dorinda: Someone writing at a desk while wearing a large helmet with an oxygen tube attached (a device called "The Isolator"). (isolator)
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Dear author or artist,

Thank you so much for making something for me! Above all, I'd like you to have fun and create something you enjoy, so any other blatherings here are purely optional for reals. Just in case they might help. If you already have an idea, go for it!

Some of my general preferences:

"First time" stories. Happy or at least hopeful endings (that doesn't rule out bittersweet or melancholy tones, and needn't be fluffy...just no unalloyed sadness/darkness/loss please.).

I requested slash relationships, though for me that doesn't automatically require explicit sex. I mean, sex is great if the story or artwork calls for it. But don't feel hemmed in; it's entirely up to you. For me, slash is first about the depth of connection and intimacy between the characters, however it's expressed. I am, I admit, a sucker for tenderness. Could be from an already-openly-tender character , or a repressed character for whom tenderness itself is an admission of vulnerability.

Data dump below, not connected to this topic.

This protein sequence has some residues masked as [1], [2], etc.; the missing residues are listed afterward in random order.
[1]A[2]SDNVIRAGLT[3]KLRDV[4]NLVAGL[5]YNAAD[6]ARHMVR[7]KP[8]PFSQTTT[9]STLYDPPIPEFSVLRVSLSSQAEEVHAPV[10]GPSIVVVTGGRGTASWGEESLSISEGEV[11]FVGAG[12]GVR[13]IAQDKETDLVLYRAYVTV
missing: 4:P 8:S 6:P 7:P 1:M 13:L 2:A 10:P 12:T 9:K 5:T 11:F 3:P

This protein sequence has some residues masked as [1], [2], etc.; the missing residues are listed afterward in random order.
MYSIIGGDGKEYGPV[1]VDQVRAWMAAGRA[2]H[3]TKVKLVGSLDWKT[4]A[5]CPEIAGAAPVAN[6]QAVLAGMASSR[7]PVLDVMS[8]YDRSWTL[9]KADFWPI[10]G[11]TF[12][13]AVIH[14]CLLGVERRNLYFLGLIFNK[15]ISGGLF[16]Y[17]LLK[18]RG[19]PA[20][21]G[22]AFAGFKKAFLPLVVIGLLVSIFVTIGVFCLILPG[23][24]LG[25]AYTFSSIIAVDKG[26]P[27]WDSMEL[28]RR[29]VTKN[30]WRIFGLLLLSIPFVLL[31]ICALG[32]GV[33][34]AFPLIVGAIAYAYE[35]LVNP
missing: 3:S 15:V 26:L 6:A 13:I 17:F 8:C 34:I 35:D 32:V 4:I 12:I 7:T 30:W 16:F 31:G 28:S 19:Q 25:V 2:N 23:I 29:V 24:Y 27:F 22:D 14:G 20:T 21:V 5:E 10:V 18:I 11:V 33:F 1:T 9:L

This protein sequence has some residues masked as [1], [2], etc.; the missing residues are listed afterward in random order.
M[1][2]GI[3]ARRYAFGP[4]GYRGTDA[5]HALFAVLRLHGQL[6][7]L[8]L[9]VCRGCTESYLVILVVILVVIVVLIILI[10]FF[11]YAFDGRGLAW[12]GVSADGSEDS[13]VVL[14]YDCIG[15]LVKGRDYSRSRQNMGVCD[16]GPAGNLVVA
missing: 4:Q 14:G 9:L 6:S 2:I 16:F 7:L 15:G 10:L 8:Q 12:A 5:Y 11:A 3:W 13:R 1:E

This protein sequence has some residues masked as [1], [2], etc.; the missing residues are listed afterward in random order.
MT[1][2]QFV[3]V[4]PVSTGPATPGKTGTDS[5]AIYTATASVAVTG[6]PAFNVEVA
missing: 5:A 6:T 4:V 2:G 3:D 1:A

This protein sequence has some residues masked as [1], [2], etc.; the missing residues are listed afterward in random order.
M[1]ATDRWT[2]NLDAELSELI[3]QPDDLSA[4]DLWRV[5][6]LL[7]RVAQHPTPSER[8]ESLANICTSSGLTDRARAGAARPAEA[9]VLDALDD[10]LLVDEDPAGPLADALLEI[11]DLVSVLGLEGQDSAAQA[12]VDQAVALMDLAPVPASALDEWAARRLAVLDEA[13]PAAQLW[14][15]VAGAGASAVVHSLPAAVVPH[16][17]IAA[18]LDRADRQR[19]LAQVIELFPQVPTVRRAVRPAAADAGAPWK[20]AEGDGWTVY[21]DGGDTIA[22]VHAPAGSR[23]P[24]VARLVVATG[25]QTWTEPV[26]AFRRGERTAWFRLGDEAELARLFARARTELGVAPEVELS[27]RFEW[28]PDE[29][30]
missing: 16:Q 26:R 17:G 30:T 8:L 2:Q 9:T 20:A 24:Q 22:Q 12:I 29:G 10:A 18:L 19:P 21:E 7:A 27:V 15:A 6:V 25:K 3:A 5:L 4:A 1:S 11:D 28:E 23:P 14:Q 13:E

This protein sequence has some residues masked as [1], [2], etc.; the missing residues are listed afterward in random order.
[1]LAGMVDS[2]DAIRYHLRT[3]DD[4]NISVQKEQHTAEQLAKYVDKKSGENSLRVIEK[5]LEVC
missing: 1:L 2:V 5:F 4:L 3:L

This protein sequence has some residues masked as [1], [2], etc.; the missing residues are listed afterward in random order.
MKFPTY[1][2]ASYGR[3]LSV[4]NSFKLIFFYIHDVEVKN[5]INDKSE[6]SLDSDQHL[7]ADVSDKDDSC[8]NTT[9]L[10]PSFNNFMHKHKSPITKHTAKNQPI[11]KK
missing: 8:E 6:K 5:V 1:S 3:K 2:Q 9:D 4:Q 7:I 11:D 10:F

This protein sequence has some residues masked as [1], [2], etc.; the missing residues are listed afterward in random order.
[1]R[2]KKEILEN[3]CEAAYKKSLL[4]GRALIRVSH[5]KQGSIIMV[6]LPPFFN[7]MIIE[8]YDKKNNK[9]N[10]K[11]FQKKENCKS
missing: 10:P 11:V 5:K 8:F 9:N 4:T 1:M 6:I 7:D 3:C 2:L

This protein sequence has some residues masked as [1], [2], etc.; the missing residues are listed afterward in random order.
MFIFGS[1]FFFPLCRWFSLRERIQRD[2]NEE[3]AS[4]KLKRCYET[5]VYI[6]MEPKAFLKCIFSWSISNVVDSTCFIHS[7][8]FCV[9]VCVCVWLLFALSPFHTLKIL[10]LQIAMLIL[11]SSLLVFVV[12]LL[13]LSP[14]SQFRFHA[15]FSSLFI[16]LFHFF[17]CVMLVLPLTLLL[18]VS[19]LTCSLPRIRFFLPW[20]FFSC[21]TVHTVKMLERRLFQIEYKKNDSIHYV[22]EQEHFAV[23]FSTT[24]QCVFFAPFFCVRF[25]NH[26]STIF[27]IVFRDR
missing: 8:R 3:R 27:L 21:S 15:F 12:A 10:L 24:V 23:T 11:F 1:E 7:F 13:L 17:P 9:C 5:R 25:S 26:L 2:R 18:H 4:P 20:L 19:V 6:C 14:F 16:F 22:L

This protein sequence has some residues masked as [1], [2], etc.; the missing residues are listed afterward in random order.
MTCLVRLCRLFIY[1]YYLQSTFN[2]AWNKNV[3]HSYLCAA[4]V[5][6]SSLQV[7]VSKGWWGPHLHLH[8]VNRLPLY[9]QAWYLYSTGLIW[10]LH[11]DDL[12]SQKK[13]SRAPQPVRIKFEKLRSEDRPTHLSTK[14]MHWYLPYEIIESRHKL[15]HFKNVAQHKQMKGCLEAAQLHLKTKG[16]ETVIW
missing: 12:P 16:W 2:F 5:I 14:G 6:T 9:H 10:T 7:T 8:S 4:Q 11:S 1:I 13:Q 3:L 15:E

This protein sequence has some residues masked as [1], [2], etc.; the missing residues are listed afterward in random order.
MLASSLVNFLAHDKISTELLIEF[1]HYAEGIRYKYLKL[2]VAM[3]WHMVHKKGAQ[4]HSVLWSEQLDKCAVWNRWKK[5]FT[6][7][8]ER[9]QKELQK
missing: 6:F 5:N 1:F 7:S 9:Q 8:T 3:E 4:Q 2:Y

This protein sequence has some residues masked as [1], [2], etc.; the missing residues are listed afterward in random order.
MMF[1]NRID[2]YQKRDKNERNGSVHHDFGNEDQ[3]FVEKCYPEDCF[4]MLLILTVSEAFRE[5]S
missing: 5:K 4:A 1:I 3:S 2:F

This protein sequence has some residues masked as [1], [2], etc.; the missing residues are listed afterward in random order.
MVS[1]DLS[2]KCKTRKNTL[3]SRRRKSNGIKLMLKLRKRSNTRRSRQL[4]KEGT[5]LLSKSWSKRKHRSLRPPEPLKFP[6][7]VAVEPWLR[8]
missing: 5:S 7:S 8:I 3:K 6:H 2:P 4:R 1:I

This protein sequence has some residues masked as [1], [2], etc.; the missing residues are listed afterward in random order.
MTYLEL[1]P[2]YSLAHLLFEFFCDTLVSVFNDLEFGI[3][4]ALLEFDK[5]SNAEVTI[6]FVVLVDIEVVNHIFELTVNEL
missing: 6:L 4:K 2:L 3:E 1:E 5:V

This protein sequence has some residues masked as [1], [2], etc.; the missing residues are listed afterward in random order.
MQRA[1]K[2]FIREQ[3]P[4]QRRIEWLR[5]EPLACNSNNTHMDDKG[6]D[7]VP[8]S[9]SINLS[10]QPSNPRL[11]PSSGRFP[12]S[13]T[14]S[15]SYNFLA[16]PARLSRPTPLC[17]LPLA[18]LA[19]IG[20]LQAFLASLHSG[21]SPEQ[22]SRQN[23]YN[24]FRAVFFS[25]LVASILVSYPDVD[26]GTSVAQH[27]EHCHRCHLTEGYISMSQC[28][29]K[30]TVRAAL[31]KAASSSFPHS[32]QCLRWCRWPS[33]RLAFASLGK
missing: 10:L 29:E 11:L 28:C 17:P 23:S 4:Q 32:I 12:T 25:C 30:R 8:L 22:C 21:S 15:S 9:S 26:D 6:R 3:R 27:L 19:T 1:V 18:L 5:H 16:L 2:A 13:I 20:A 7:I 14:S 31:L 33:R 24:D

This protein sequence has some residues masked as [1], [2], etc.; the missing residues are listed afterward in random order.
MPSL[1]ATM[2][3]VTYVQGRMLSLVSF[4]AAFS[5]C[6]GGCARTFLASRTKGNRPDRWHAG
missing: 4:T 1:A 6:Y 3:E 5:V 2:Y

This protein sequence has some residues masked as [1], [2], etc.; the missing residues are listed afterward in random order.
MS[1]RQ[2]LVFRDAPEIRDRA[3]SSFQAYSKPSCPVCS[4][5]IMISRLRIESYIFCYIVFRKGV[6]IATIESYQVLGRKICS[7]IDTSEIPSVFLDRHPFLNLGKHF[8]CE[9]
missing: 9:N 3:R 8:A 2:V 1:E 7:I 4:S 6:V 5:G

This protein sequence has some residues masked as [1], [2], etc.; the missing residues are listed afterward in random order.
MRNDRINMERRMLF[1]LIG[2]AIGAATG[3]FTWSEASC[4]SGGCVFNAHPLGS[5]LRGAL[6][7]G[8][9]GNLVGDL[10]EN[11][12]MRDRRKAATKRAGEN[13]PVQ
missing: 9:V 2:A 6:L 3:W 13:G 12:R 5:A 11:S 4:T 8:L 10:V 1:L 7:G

Some of the tropes and approaches I enjoy: words that camouflage deeper/unspoken meanings, protectiveness, worry, extreme competence (with honest weakness), hurt/comfort, chosen families, uncovering a secret, partners against the world, nurturing via food/drink/warmth. (Also, in stories I must admit I like past tense, unless there's a reason for present tense.)

Don't be afraid of classic frameworks if you like 'em! I mentioned hurt/comfort, but I also won't turn up my nose at Having To Share A Bed, Huddling for Warmth, Pretend Couple, Undercover as Rentboy, situations where one suffers or sacrifices for the other, rescues, stranded somewhere (idyllic or non-), etc.

A few thoughts by fandom, alphabetically:

Almost Human:
Dorian/John Kennex